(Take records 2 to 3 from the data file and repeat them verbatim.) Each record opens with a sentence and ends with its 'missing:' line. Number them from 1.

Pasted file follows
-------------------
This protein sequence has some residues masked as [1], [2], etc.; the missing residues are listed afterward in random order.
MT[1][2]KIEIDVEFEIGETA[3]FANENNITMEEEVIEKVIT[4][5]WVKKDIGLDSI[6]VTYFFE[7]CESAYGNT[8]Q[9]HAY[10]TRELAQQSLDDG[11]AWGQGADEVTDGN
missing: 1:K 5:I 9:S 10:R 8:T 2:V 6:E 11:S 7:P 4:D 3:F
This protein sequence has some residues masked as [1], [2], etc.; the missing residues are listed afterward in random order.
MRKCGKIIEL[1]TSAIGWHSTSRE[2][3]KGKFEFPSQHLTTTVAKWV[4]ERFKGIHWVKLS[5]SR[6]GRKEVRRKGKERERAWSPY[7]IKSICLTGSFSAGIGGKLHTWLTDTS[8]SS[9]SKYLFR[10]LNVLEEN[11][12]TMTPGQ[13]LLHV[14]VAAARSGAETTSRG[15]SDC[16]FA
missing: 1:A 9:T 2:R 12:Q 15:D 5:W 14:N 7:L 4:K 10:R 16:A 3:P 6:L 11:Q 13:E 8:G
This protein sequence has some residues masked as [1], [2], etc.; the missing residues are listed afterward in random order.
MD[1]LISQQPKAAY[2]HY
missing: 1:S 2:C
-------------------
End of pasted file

This protein sequence has some residues masked as [1], [2], etc.; the missing residues are listed afterward in random order.
MRKCGKIIEL[1]TSAIGWHSTSRE[2][3]KGKFEFPSQHLTTTVAKWV[4]ERFKGIHWVKLS[5]SR[6]GRKEVRRKGKERERAWSPY[7]IKSICLTGSFSAGIGGKLHTWLTDTS[8]SS[9]SKYLFR[10]LNVLEEN[11][12]TMTPGQ[13]LLHV[14]VAAARSGAETTSRG[15]SDC[16]FA
missing: 1:A 9:T 2:R 12:Q 15:D 5:W 14:N 7:L 4:K 10:R 16:A 3:P 6:L 11:Q 13:E 8:G
This protein sequence has some residues masked as [1], [2], etc.; the missing residues are listed afterward in random order.
MD[1]LISQQPKAAY[2]HY
missing: 1:S 2:C